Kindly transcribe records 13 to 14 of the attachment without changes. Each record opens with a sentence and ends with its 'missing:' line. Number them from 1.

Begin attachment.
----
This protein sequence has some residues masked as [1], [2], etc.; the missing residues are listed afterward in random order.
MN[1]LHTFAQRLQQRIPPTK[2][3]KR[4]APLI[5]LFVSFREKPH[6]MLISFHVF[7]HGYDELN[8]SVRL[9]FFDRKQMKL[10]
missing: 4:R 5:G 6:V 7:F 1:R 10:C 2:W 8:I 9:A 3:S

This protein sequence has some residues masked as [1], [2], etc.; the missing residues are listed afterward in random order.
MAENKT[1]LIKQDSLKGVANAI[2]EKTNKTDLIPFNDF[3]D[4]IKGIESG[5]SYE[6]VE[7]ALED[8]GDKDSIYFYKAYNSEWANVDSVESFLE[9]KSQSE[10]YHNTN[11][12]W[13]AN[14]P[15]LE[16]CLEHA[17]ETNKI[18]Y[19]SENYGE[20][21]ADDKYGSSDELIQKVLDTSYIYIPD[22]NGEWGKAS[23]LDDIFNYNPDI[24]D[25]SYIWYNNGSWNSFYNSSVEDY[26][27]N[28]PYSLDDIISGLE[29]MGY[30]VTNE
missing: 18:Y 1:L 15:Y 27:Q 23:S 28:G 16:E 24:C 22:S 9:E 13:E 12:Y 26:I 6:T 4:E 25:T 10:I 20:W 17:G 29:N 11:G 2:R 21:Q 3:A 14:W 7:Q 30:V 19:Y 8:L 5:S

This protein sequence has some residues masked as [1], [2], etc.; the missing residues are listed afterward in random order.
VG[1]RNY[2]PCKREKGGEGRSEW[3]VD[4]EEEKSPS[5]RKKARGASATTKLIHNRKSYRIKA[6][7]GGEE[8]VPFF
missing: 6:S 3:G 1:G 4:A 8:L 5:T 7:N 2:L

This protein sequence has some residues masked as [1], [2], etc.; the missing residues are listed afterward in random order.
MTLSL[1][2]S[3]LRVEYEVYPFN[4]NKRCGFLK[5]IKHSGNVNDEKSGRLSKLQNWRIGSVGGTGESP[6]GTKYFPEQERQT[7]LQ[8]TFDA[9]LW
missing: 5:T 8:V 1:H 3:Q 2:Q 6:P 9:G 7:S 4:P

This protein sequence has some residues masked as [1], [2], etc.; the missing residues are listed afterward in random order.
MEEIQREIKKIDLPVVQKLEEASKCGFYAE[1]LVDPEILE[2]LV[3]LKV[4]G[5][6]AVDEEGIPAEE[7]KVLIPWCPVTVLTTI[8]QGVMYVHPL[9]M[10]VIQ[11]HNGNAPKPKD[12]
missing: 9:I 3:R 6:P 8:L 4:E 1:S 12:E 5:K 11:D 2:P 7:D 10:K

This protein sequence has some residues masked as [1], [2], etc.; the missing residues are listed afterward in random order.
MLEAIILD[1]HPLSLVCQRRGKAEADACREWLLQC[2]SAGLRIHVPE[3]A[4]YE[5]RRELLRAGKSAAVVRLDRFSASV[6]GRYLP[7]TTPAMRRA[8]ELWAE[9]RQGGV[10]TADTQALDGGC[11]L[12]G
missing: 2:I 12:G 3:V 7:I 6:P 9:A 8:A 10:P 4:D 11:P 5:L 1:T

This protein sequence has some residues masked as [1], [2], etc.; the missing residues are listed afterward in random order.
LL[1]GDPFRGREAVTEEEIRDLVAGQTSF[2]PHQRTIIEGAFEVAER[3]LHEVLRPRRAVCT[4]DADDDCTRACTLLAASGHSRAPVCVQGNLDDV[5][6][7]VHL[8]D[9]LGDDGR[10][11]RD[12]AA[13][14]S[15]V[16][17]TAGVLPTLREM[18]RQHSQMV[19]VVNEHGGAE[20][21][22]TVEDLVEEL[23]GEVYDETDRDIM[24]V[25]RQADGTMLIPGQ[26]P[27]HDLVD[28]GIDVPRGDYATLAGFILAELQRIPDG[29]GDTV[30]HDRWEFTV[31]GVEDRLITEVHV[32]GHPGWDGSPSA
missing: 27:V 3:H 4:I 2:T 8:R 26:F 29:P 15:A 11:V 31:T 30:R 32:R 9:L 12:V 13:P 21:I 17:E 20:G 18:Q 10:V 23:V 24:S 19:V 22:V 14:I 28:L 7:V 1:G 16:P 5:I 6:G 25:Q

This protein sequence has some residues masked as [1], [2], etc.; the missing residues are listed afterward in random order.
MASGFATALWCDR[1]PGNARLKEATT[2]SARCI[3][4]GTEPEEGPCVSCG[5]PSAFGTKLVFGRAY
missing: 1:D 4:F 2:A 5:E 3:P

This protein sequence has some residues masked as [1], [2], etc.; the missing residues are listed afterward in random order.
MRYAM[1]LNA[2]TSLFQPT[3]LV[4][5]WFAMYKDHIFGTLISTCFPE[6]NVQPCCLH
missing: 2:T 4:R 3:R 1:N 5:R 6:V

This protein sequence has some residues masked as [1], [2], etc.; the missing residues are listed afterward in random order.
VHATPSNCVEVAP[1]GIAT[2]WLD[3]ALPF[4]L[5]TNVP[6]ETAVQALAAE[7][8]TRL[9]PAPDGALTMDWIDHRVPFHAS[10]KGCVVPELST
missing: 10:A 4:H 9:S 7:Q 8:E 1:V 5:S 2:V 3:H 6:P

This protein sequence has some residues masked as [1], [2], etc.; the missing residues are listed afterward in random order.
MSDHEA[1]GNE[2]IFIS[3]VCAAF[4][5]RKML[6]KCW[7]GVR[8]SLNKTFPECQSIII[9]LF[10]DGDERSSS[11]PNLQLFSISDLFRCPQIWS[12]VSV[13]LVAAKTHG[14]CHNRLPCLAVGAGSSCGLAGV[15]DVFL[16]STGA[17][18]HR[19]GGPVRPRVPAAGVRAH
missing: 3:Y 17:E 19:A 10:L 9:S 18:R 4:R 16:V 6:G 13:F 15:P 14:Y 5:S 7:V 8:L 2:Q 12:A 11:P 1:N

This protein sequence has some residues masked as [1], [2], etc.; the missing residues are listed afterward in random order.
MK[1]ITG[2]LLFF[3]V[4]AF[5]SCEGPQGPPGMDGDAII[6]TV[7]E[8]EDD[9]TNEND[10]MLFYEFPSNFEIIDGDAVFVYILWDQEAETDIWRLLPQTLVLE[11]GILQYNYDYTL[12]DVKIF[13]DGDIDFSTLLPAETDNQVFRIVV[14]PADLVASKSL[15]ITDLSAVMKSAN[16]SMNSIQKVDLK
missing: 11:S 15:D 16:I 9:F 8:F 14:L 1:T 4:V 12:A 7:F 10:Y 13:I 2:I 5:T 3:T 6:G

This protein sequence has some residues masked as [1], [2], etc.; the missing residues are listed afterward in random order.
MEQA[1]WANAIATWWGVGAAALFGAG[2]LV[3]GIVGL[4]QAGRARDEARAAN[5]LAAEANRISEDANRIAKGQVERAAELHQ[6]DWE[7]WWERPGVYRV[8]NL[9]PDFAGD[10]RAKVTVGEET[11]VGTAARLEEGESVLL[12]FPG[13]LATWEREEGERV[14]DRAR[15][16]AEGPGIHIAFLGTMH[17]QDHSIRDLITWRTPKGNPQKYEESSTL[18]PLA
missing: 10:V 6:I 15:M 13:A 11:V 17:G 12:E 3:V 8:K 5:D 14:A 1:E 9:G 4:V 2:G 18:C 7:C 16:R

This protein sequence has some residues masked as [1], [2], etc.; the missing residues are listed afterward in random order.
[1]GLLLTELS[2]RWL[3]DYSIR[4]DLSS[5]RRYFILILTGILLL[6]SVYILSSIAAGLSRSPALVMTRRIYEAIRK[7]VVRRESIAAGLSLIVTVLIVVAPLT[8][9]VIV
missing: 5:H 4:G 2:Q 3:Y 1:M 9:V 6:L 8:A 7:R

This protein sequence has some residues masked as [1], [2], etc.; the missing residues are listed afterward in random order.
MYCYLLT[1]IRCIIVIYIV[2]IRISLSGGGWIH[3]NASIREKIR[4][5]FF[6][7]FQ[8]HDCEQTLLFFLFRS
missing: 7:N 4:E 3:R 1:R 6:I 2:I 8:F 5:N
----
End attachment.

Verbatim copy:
This protein sequence has some residues masked as [1], [2], etc.; the missing residues are listed afterward in random order.
MEQA[1]WANAIATWWGVGAAALFGAG[2]LV[3]GIVGL[4]QAGRARDEARAAN[5]LAAEANRISEDANRIAKGQVERAAELHQ[6]DWE[7]WWERPGVYRV[8]NL[9]PDFAGD[10]RAKVTVGEET[11]VGTAARLEEGESVLL[12]FPG[13]LATWEREEGERV[14]DRAR[15][16]AEGPGIHIAFLGTMH[17]QDHSIRDLITWRTPKGNPQKYEESSTL[18]PLA
missing: 10:V 6:I 15:M 13:A 11:V 17:G 12:E 3:V 8:K 5:D 14:A 1:E 9:G 4:V 2:G 18:C 7:C 16:R

This protein sequence has some residues masked as [1], [2], etc.; the missing residues are listed afterward in random order.
[1]GLLLTELS[2]RWL[3]DYSIR[4]DLSS[5]RRYFILILTGILLL[6]SVYILSSIAAGLSRSPALVMTRRIYEAIRK[7]VVRRESIAAGLSLIVTVLIVVAPLT[8][9]VIV
missing: 5:H 4:G 2:Q 3:Y 1:M 9:V 6:L 8:A 7:R